Feb. 16, 2012

Renowned poet Anne Carson leads workshop on collaboration

Lindsay France/University Photography
A.D. White Professor-at-Large Anne Carson watches students perform during a multimedia workshop she led on collaboration.

How would you perform the idea "container?" A small group of Cornell students recently did it by standing in a circle. One by one, they made a noise and repeated it until together they were "containing" the sounds.

It was one of several exercises led by Anne Carson, an acclaimed Canadian poet, essayist, translator and A.D. White Professor-at-Large, as part of a multimedia workshop on collaboration called EGOCIRCUS. About 15 students took part in the workshop Feb. 13-15, where they studied different kinds of collaboration as well as designed and produced their own work under the guidance of Carson and her collaborator Robert Currie.

The workshop was offered through Cornell's Department of Theatre, Film and Dance and took place at the Black Box Theatre in the Schwartz Center for the Performing Arts.

Carson, a professor of classics and comparative literature at the University of Michigan, focuses her work on synthesizing different types of literature, including poetry, essay, dramatic dialogue and mythology. She has won such prestigious awards as the Pushcart Prize (1997), the Guggenheim Fellowship (1998) and the MacArthur Fellowship (2000).

Although EGOCIRCUS focused on collaborative multimedia, such as dance, video and music, the goal was to improve the students' writing.

"We make students learn things, or use things that they already know, that will make them better writers. It's a different way of making people write," said Currie.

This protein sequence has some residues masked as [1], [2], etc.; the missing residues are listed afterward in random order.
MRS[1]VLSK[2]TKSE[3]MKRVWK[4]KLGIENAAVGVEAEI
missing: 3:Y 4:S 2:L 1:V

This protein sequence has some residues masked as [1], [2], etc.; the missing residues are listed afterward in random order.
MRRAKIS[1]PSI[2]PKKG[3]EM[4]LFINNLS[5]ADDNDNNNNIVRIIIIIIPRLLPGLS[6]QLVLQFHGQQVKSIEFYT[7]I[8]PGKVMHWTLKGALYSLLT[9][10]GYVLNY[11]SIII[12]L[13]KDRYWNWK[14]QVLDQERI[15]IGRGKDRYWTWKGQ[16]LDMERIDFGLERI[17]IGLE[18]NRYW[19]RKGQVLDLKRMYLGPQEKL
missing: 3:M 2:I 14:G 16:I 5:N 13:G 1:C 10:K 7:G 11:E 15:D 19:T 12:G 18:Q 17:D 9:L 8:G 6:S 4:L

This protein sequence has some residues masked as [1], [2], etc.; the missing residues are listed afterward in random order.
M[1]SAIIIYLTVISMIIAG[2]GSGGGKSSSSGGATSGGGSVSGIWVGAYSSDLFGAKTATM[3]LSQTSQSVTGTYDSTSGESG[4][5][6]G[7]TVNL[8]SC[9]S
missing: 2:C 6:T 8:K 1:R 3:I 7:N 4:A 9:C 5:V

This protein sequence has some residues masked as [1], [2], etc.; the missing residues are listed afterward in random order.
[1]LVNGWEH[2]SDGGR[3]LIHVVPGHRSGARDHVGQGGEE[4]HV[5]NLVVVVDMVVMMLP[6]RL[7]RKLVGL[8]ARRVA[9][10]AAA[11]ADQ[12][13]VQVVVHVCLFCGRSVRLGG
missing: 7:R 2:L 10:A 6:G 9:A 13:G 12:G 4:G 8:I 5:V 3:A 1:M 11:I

Students were split into small groups to work on multimedia exercises, reminiscent of charades, where they were given an idea and a limited amount of time to come up with a way to represent it. They were allowed to incorporate any available props as well as physical movement, spoken word and musical sounds into their collaborations.

In one exercise, the participants were divided into two groups and were instructed to create a collaborative skit based on the idea of either "containment" or "container." Each group then performed the skit for the other before joining together to create another skit combining these ideas.

Another exercise consisted of "duets," where students split into groups of two and spent one minute developing a multimedia skit to represent such ideas as "pirate," "nickname" and "haircut." Between exercises, Carson and Currie gave constructive feedback to the participants and shared from their own experiences in collaborative multimedia productions.

Students in the workshop will present a free collaborative performance, using techniques and methods from the workshop, Friday, Feb. 17, at 7:30 p.m., in the Schwartz Center. At the event, Carson and Currie will also present "Bracko," a multimedia recitation of poetry by Sappho in four voices with accompanying video. The performance includes "Cassandra Float Can," Carson's multimedia lecture on translation.

Also during her visit, Carson gave a short lecture titled "Contempts," a study of profit and nonprofit in the works of Homer, Alberto Moravia and Jean-Luc Godard, Feb. 16 in Willard Straight Theatre, before a free screening of Godard's 1963 film "Contempt" ("Le Mepris").

This is the first time Carson has visited Cornell as part of the Andrew D. White Professors-at-Large program. The professors are a group of approximately 20 distinguished academics who are appointed as nonresident professors for six years. The program was a brainchild of Cornell co-founder Andrew White, who had a vision to regularly bring the world's foremost scholars and artists to the Ithaca campus. Professors-at-large visit Cornell for about a week every three years.

Graduate student Joyanna Gilmour is a writer intern for the Cornell Chronicle.